Case Reports

North American Blastomycosis in an Immunocompromised Patient

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Blastomycosis is a subacute or chronic deep mycosis caused by a dimorphic fungus, Blastomyces dermatitidis, that generally produces a pulmonary form of the disease and, to a lesser extent, extrapulmonary forms, such as cutaneous, osteoarticular, and genitourinary. Both immunocompetent and immunocompromised individuals can be infected, but more severe disease occurs in the immunocompromised. Blastomycosis can be diagnosed by culture, direct visualization of the yeast in affected tissue, antigen testing, or a combination of these methods. Treatment course and duration depend on the severity of illness. For mild to moderate pulmonary disease, treatment is itraconazole. For severe blastomycosis, lipid-formulation amphotericin B is given, followed by itraconazole. We present an interesting case of cutaneous blastomycosis acquired in Atlanta, Georgia, that looks quite similar to other mycoses, such as coccidioidomycosis and sporotrichosis, and describe its distinguishing features.

Practice Points

  • Blastomycosis generally produces a pulmonary form of the disease and, to a lesser extent, extrapulmonary forms, such as cutaneous, osteoarticular, and genitourinary.
  • Blastomycosis can be diagnosed by culture, direct visualization of the yeast in affected tissue, antigen testing, or a combination of these methods.
  • After inhalation of Blastomyces dermatitidis spores, which are taken up by bronchopulmonary macrophages, there is an approximate 30- to 45-day incubation period.


 

References

Blastomycosis is a systemic fungal infection that is endemic in the South Central, Midwest, and southeastern regions of the United States, as well as in provinces of Canada bordering the Great Lakes. After inhalation of Blastomyces dermatitidis spores, which are taken up by bronchopulmonary macrophages, there is an approximate 30- to 45-day incubation period. The initial response at the infected site is suppurative, which progresses to granuloma formation. Blastomyces dermatitidis most commonly infects the lungs, followed by the skin, bones, prostate, and central nervous system (CNS). Therapy for blastomycosis is determined by the severity of the clinical presentation and consideration of the toxicities of the antifungal agent.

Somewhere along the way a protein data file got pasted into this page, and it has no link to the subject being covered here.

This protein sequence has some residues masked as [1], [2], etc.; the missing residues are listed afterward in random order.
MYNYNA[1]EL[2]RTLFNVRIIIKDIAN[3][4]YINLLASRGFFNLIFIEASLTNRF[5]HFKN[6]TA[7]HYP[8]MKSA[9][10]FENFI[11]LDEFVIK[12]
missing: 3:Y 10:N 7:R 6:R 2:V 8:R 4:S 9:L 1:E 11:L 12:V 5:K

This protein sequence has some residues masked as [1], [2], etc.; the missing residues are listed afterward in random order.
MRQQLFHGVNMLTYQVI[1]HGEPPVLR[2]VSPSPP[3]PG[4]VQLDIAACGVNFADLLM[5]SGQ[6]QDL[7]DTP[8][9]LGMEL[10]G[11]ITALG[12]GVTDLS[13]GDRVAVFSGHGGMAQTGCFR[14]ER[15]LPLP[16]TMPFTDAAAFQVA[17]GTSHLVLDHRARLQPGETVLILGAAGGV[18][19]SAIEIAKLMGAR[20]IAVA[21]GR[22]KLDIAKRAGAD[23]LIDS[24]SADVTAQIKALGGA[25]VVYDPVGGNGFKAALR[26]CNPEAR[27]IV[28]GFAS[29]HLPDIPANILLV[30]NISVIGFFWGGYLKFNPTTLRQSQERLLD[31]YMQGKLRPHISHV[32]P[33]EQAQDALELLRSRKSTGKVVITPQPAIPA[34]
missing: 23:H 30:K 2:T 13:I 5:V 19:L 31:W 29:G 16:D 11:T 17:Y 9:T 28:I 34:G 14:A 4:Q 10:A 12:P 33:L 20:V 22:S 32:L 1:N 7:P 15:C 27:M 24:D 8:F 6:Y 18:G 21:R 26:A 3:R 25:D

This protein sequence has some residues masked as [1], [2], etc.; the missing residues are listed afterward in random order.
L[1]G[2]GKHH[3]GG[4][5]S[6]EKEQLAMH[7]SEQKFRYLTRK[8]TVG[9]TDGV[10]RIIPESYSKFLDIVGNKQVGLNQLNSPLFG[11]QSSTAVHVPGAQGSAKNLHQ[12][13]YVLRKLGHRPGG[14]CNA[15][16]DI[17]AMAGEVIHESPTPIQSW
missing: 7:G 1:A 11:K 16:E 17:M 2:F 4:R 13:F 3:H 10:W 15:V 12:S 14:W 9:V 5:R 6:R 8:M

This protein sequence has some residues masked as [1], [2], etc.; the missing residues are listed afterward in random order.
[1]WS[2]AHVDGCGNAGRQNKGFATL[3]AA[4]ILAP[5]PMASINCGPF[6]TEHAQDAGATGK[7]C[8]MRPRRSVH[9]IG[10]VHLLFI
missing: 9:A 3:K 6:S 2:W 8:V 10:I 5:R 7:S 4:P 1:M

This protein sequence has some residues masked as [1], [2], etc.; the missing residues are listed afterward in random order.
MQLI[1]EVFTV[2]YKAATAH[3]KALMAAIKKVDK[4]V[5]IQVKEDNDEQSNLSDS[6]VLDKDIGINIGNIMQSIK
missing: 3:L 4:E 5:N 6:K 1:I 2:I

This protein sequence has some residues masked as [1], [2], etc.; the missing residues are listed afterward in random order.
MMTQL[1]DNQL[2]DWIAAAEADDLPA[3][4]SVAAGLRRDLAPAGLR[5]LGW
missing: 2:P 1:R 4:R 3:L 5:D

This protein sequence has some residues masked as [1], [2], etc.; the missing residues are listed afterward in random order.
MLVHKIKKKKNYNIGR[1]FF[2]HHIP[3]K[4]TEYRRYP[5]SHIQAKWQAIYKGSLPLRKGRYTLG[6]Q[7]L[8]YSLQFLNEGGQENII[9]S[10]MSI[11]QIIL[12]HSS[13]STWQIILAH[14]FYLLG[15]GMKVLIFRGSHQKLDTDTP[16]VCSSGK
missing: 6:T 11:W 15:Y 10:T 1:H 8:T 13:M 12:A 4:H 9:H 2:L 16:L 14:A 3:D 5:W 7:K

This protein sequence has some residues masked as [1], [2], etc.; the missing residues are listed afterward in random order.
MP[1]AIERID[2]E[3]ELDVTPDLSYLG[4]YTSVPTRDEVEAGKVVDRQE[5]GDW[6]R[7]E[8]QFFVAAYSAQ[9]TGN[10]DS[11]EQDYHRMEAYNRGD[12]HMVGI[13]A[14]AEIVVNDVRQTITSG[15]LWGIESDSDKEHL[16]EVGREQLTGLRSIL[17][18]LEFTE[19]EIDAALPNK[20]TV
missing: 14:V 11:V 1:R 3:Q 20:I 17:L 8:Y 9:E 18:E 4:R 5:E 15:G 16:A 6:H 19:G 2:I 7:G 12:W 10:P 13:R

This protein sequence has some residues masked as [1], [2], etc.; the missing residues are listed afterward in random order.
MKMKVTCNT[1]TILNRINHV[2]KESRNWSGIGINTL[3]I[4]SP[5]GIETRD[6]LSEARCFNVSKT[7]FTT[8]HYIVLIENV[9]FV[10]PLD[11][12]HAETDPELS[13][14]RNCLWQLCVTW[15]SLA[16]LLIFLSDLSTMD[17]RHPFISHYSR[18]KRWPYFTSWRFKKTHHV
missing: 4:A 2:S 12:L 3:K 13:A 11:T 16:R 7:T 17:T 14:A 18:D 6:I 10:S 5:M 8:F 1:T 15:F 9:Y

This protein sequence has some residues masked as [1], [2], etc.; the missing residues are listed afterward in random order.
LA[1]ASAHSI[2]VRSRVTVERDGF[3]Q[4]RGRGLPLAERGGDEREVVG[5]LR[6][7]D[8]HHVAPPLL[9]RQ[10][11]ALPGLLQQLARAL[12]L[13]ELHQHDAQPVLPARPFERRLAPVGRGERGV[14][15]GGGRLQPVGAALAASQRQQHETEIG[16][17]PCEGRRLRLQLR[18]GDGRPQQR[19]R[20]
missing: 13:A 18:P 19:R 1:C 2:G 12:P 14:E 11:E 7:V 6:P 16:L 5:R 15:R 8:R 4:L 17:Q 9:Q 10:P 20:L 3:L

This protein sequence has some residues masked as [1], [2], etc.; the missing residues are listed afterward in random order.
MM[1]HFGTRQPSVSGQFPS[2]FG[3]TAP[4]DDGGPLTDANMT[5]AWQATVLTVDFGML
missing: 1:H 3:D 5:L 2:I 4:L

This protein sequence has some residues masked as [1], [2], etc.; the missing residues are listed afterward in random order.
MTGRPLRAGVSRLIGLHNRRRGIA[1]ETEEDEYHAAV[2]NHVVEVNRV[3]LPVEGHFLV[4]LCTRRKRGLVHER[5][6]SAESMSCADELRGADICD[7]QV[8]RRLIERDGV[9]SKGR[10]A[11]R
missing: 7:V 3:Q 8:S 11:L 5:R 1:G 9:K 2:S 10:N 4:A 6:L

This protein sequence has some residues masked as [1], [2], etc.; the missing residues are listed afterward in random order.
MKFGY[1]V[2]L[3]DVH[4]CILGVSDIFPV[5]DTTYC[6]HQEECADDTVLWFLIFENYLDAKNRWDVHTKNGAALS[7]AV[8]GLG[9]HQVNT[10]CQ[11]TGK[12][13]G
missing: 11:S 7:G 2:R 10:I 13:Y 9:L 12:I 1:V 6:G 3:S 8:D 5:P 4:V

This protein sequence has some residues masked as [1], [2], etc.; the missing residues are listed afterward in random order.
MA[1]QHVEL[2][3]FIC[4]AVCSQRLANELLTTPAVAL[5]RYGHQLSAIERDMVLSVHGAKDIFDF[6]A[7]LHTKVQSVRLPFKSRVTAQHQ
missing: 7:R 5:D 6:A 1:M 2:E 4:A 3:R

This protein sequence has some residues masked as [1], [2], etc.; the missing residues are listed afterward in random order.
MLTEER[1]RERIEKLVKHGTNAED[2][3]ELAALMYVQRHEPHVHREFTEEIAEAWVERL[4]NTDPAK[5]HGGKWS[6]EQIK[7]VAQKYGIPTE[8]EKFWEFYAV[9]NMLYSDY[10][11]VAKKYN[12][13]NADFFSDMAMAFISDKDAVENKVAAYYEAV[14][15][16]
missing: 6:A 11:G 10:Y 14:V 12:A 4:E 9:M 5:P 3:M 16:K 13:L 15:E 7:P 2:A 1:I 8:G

We present the case of a 38-year-old man with a medical history of human immunodeficiency virus (HIV) infection and AIDS who reported a 3- to 4-week history of respiratory and cutaneous symptoms. Initial clinical impression favored secondary syphilis; however, after laboratory evaluation and lack of response to treatment for syphilis, further investigation revealed a diagnosis of widespread cutaneous North American blastomycosis.

Case Report

A 38-year-old man with a medical history of HIV infection and AIDS presented to the emergency department at a medical center in Minneapolis, Minnesota, with a cough; chest discomfort; and concomitant nonpainful, mildly pruritic papules and plaques of 3 to 4 weeks’ duration that initially appeared on the face and ears and spread to the trunk, arms, palms, legs, and feet. He had a nonpainful ulcer on the glans penis. Symptoms began while he was living in Atlanta, Georgia, before relocating to Minneapolis. A chest radiograph was negative.

The initial clinical impression favored secondary syphilis. Intramuscular penicillin G benzathine (2.4 million U) weekly for 3 weeks was initiated by the primary care team based on clinical suspicion alone without laboratory evidence of a positive rapid plasma reagin or VDRL test. Because laboratory evaluation and lack of response to treatment did not support syphilis, dermatology consultation was requested.

The patient had a history of crack cocaine abuse. He reported sexual activity with a single female partner while living in a halfway house in the Minneapolis–St. Paul area. Physical examination showed an age-appropriate man in no acute distress who was alert and oriented. He had well-demarcated papules and plaques on the forehead, ears, nose, cutaneous and mucosal lips, chest, back, arms, legs, palms, and soles. Many of the facial papules were pink, nonscaly, and concentrated around the nose and mouth; some were umbilicated (Figure 1). Trunk and extensor papules and plaques were well demarcated, oval, and scaly; some had erosions centrally and were excoriated. Palmar papules were round and had peripheral brown hyperpigmentation and central scale (Figure 2). A 1-cm, shallow, nontender, oval ulceration withraised borders was located on the glans penis under the foreskin (Figure 3).

Figure 1. Pink nonscaly facial papules around the nose and mouth


Figure 2. Palmar papules with peripheral brown hyperpigmentation and central scale.

Figure 3. Shallow nontender oval ulceration (1 cm) on the glans penis

A rapid plasma reagin test was nonreactive; a fluorescent treponemal antibody absorption test was negative. Chest radiograph, magnetic resonance imaging, and electroencephalogram were normal. In addition, spinal fluid drawn from a tap was negative on India ink and Gram stain preparations and was negative for cryptococcal antigen. In addition, spinal fluid was negative for fungal and bacterial growth, as were blood cultures.

Abnormal tests included a positive enzyme-linked immunosorbent assay and Western blot test for HIV, with an absolute CD4 count of 6 cells/mL and a viral load more than 100,000 copies/mL. Urine histoplasmosis antigen was markedly elevated. A potassium hydroxide preparation was performed on the skin of the right forearm, revealing broad-based budding yeast, later confirmed on skin and sputum cultures to be B dermatitidis.

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